At a certain point, our parents stopped organizing our ski trips. They were getting older (my mom couldn’t ski with her back and Sam couldn’t ski with his knees) and they planned a family trip to Costa Rica instead. That was our last big family trip together. I think it just got too expensive, and it was tough to organize so many competing personalities. All my sister wanted to do was lie on the beach, Eric and David wanted to go on hikes and look for animals, and I just wanted to eat at a good restaurant. Put us all in a van, driving for hours at a time on very bad roads on the side of a cliff, and well. It was experience. A few years later, we all started our own families, and that made travel all together pretty impossible.

I hadn’t skied with my stepbrother Eric in over 20 years, until this vacation. In fact, this is the first time we have ever gotten together intentionally, absent of our parents.

The reason we made the trip has a lot to do with our kids, who do not distinguish between cousins and step-cousins. They are just cousins, and even though they only see each other once or twice a year, they get along like no time has passed. Mazzy and Harlow talk about Hunter and Maia all the time, and ask when we can see them next. When we told them that we would be staying with them for a few days on our trip, they were beyond excited.

In addition to watching our kids continue to bond on this trip, it’s been really nice spending time with Eric and Tami. We used to have so much fun together as teenagers, before we all went in different directions and started leading separate lives. After college, Eric joined the Peace Corps and was stationed in Uganda (where he met Tami) and I moved to Manhattan and went into advertising, which was not nearly as noble. Then Eric and Tami traveled around on different research projects before settling in Virginia. They are definitely not city people.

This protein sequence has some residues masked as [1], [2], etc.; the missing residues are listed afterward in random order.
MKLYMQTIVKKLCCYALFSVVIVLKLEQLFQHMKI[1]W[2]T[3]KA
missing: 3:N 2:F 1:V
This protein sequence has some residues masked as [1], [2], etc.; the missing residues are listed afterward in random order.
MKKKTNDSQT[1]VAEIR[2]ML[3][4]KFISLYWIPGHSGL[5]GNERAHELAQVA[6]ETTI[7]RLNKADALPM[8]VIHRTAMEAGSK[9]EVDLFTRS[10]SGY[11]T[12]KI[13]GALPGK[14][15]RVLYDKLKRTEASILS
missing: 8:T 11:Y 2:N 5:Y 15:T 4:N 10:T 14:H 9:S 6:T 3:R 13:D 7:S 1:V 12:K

Yesterday at lunch, after a morning of skiing all together, Eric reminded me of the Alpine Tree Posse, a group of kids we made friends with on a ski trip to Vail, who all put a tree branch in their boot and loved skiing seemingly impossible routes through the trees. I had forgotten all about that. We skied with them for three straight days and having that added challenge totally reignited my love of skiing. I still love skiing through the trees today.

I’ve thought so much about my time skiing with my stepbrothers over the last few days, from my late teens to my early 20s, on family vacations I had largely forgotten. I can’t really explain how much joy it brings me to see our kids ski together, all these years later. Perfectly matched on the slopes, just like we were. Skiing in an organized line, down the mountain, just like the families I skied with as a kid, when my mom was skiing the easier trails with my sister.

Today, we are moving on to the next leg of our trip. Last night at dinner, the kids exchanged email addresses so that they can continue to communicate with each other once we get home, without our help. Not because their parents are forcing them to hang out, but because they want to. They’ve got private jokes now and tons to talk about.

Unlike Eric and I, they’ve been family since they were born and have a lifetime to get closer. And I’m hoping their relationship will make my step-relationships closer as well.

It’s truly lovely how life plays out sometimes.